And then there's the growing danger of sea level rise, caused by climate change. "Even 25 years ago, sea level was rising," [U.S. Geological Survey (USGS) scientist Asbury] Sallenger said in a recent interview, "but not a heck of a lot." But that's changing as the planet's temperature keeps going up, sea water keeps expanding and ice is flowing faster to the ocean, especially in Greenland and Antarctica. "If sea level rises another foot," said Duke University beach expert Orrin Pilkey in an interview, "the shoreline in northeastern North Carolina could be pushed back 5 or 6 miles. And all of the projections I've seen suggest it will be more like 3 feet by 2100."
Seeking to downplay the impacts of climate change, Fox News claimed that sea-level rise would only amount to "a few inches over a century" in a "worst-case scenario." However, just a few days prior, a draft report from the world's top climate scientists showed that the actual number would be around three feet, exacting a great toll on coastal cities.
On Fox News' America's Newsroom Thursday, anchor Gregg Jarrett suggested that former Vice President Al Gore "tends to exaggerate" the consequences of global warming, alleging that Gore said "the sea level would rise 20 feet" (more on that later). Jarrett continued, "Scientists are laughing at that, saying 'wait a minute, okay, maybe, worst-case scenario, a few inches over a century.'"
But if anyone is "laughing," it should probably be at Gregg Jarrett, who has evidently modeled his own disregard for science on that of the North Carolina general assembly. Earlier this week, a leaked draft of a major report from the U.N.'s Intergovernmental Panel on Climate Change (IPCC) found that sea levels could rise by more than three feet by the year 2100 if greenhouse gas emissions continue to rise rapidly -- in other words, a "worst-case scenario." Only in a scenario in which "the world's governments would prove far more successful at getting emissions under control than they have been in the recent past" would sea level rise be limited to "as little as 10 inches" in addition to the eight-inch rise we've already experienced, according to The New York Times. Some scientists have said this assessment is "overly conservative," and there are studies suggesting "the possibility of as much as two meters (six feet) sea level rise by 2100."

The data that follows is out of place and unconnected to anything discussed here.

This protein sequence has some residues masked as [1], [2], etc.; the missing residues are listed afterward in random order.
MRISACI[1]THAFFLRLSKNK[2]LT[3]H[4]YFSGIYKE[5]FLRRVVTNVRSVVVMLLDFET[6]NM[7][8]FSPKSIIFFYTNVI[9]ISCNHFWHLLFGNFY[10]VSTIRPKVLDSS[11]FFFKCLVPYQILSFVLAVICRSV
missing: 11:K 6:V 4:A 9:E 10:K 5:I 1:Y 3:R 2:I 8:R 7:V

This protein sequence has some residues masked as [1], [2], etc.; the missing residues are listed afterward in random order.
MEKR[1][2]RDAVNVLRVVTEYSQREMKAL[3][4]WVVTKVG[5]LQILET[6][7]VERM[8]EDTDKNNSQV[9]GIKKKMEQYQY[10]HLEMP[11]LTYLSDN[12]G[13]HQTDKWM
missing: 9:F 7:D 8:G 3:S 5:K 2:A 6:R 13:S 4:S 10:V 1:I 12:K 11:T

During its first day on the air, Al Jazeera America gave climate change nearly half as much coverage as network news programs did during the year 2012, all while avoiding common pitfalls like providing false balance to those that deny the science and leaving the crisis' manmade origins ambiguous.
The fledgling network's first climate report comprised the entirety of Tuesday's edition of Inside Story, a half-hour news discussion program that promises to "take an in-depth look at the story behind the headlines." Indeed, the inaugural show featured a meaningful dialogue on -- in guest Heidi Cullen's words -- "coming to terms with the fact that we're all part of the problem ... [and] the solution" to manmade global warming, and discussed consequences like extreme weather and rising sea levels. It never wavered on the veracity of the issue:
Al Jazeera America's 30 minutes of climate coverage (about 24 minutes not including commercial breaks) represented nearly half of what was seen on all network nightly news programs in 2012, and more than what was featured by CNN's Erin Burnett OutFront and Anderson Cooper 360 and Fox News' The O'Reilly Factor and Hannity combined in the past four and a half months:
While the network's early attention to climate change is a breath of fresh air, it may not qualify as a surprise. After all, network heads promised serious, in-depth reporting with "less opinion, less yelling and fewer celebrity sightings," and commentators have held out hope for a new source of solid TV journalism ever since the sale of Current TV was finalized early this year.
Bottom line: this was a great start. But just as encouraging as what Al Jazeera America discussed last night -- climate change -- is the list of things it didn't do:
Perhaps most significantly, Inside Story explored public opinion on climate science, and even presented differing views on climate policy, without once offering marginal contrarian viewpoints as a "counterbalance." Ehab Al Shihabi, Al Jazeera America's acting chief executive, has cited PBS as a model, and it showed. Other cable news channels have sometimes run afoul of this standard.
Fox Business is claiming that because 2013 Arctic sea ice extent is unlikely to beat the 2012 record low, melting in the region is "slowing," an idea one climate scientist called "absolutely ridiculous" in the context of a long-term decline.
On Wednesday, Fox Business' Charles Payne launched a segment on the National Oceanic and Atmospheric Administration's (NOAA) State of the Climate report by claiming that the agency "has forgotten to mention ... that 2012 was one of the coolest years of the decade," thereby "slowing down the melting of Arctic ice this summer."
This statement was based on a lack of understanding of "regression to the mean" -- or in the case of climate change, regression to the new mean. This and other mathematical concepts seem to give Fox a lot of trouble.